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February 24, 2008CHAPEL HILL - Hearing North Carolina's players talk after the game, you would have thought they had just suffered a loss.
But in reality they had just finished up an 89-73 win against Wake Forest, albeit one that left them plenty disappointed with the way they played.
The Tar Heels (26-2, 11-2 in the ACC) weren't fired up about Tyler Hansbrough's 29 points.
They weren't puffing their chests out over the 14-rebound advantage they had in the game.
They weren't celebrating the 56 percent shooting day they had against the Demon Deacons (16-9, 6-6 in the ACC), who came into the game on a three-game winning streak, including an upset win over Duke.
And they certainly weren't glad to simply be winning in point guard Ty Lawson's sixth straight game out of the lineup.
Instead, they were focused on their own shortcomings, ones that could have tripped them up but never did in this game.
"I just think it shows where we're trying to go," Hansbrough said. "We've got big dreams. I think we could have done some things better on both ends."
The high shooting percentage helped offset 20 turnovers and lapses on the defensive end.
UNC too often let Wake's guard penetrate and then kick the ball outside for open looks, helping the Demon Deacons to shoot better than 48 percent in the game.
"If we didn't hit shots, I think it would be a totally different game," said forward Danny Green, who was 4-for-7 for 15 points.
The fact that his team had only 17 assists against those 20 turnovers was especially disconcerting to UNC coach Roy Williams.
"I don't think you can have that kind of ratio and be a great team," Williams said. "We want to be a great team."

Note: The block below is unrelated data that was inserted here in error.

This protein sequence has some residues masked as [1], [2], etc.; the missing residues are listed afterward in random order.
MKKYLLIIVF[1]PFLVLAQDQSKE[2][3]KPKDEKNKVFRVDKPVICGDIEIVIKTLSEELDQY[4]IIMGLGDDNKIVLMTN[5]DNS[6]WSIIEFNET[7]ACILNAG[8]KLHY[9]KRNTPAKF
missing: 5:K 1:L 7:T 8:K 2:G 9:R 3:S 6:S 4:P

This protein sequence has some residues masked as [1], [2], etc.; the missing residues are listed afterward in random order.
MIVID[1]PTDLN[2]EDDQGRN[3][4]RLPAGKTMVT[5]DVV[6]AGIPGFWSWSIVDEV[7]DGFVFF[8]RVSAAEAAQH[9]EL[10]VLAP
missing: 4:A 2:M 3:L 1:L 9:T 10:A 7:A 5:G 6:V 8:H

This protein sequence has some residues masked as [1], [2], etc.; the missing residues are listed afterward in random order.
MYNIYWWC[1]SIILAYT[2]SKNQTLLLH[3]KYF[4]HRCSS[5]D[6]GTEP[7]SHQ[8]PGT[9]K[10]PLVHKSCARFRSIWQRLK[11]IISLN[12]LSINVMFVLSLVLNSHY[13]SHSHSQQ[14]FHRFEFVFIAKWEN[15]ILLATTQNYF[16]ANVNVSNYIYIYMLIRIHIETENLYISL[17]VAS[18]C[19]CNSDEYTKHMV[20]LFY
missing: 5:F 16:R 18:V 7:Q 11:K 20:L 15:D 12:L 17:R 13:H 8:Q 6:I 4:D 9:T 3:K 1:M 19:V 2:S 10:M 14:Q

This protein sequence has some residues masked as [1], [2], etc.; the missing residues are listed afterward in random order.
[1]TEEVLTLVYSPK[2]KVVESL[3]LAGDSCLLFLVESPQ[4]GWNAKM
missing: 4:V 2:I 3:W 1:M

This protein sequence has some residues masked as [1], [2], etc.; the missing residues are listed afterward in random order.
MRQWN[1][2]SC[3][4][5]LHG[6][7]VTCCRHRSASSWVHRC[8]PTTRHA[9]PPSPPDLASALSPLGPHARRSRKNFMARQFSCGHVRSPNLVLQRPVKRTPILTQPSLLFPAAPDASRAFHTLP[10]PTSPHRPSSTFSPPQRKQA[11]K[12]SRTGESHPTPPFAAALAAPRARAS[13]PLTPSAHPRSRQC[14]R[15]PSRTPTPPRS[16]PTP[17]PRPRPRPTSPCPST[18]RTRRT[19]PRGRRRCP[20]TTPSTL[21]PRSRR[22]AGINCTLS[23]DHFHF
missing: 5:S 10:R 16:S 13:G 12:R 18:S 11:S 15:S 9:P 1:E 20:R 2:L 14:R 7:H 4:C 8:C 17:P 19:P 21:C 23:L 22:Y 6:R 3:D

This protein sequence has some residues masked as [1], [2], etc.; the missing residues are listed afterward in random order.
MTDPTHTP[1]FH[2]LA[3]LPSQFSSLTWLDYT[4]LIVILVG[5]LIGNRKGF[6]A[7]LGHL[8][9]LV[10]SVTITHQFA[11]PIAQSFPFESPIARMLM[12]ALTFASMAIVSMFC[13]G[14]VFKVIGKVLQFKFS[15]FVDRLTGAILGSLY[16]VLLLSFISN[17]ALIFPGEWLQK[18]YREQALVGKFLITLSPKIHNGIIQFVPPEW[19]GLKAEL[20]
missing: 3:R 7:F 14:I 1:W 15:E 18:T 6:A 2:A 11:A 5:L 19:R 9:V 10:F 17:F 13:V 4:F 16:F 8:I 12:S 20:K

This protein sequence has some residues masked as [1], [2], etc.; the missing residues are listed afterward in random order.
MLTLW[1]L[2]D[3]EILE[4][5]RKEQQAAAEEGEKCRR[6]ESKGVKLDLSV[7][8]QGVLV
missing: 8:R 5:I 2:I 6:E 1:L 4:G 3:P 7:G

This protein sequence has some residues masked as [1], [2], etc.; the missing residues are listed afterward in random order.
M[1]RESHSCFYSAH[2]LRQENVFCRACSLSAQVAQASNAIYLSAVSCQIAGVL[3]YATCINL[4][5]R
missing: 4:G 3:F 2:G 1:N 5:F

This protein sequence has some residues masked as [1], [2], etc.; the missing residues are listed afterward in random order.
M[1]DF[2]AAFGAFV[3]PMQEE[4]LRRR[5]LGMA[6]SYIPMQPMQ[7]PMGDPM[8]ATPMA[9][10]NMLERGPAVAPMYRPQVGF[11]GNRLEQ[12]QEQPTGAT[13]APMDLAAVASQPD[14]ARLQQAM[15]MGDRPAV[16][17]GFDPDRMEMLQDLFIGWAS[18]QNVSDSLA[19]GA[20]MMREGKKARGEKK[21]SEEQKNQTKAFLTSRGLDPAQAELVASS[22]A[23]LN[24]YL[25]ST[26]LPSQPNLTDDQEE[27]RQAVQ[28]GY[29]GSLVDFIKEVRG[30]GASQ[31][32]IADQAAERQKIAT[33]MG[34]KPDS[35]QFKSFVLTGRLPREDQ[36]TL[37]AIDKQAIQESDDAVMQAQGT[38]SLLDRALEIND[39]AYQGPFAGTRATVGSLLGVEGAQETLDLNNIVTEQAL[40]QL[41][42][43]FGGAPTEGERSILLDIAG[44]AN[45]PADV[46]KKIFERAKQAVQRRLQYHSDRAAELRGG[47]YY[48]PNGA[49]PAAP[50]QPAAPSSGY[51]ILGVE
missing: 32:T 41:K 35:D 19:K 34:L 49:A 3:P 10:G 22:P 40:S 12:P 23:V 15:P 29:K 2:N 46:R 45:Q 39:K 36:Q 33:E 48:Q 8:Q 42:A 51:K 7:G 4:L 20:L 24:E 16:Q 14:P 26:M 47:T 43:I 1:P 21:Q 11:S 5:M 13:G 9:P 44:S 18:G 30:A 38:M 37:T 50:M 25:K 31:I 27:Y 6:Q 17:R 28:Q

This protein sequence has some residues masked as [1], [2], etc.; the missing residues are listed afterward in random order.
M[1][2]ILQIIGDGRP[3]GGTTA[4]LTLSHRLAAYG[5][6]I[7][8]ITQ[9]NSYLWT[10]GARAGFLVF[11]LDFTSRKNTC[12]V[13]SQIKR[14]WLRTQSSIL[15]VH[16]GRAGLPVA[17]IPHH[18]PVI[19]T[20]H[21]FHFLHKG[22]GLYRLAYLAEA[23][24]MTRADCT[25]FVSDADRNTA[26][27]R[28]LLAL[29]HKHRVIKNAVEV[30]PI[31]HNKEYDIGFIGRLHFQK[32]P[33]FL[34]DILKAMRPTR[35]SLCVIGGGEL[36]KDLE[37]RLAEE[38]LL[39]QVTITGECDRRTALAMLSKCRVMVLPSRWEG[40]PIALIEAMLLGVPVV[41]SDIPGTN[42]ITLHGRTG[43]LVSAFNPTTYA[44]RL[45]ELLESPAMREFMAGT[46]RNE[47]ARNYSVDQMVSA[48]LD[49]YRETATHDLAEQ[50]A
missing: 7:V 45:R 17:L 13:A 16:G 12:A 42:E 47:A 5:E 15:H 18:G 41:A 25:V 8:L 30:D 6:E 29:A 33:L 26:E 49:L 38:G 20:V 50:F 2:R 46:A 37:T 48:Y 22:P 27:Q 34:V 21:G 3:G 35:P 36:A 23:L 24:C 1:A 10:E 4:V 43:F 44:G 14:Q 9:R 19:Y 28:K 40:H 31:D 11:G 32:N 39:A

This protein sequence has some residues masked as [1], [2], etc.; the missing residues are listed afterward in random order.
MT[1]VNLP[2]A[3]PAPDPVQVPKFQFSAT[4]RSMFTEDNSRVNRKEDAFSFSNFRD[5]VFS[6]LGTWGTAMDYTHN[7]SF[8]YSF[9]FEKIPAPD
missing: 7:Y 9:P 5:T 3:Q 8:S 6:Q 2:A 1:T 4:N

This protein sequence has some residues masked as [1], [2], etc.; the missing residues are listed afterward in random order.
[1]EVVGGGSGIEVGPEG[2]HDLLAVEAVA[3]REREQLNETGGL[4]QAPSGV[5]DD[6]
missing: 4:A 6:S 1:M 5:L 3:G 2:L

Of course a 16-point win isn't going to be all bad news.
The Tar Heels followed the formula that has worked for them in Lawson's absence, a stretch that includes a current five-game winning streak.
First and foremost, it's about getting the ball inside to Hansbrough.
The big man is averaging 28 points in the games with Lawson out of the lineup and his performance against the Deacs pushed him past Brad Daugherty into eighth place on UNC's all-time career scoring list.
"He is a terrific player, and I just love the kid," Wake coach Dino Gaudio said. "I hope he is the player of the year in the country. He deserves it."
When Hansbrough doesn't directly produce points, his presence creates open shots for guys like Wayne Ellington (17 points) and Green to score easily.
And Quentin Thomas, the erstwhile third-string point guard, simply has to make sure the offense runs smoothly until Lawson and his blazing speed are back.
Obviously, all of those things happened against the Deacs, and that's why the Tar Heels' misdeeds didn't come back to haunt them.
"It definitely speaks about the talent that's on this team," Marcus Ginyard said. "But the flip side of that is in March, you're not going to win it on talent. It's one of those double-edged swords."
Still, the Tar Heels have to be happy that the portion of their talent that's not laid up is good enough to win games even on a subpar night.
Guys like Green and Alex Stepheson chipped in well in supporting roles against Wake Forest. Stepheson played 19 minutes because of Deon Thompson's limitation due to lingering knee problems.
"I should have held Deon out," Williams said. "He's trying in practice, but he doesn't have the same energy (in games) that he does in practice."
But even on a so-called "bad" night for the Tar Heels, they're glad to get yet another win before enjoying a six-day break they hope will bring some healing.
"Coach always stresses that no matter who's playing, it's North Carolina," Hansbrough said. "I think that's really carried over for us. You can't say, 'Oh, guys are hurt' and give up."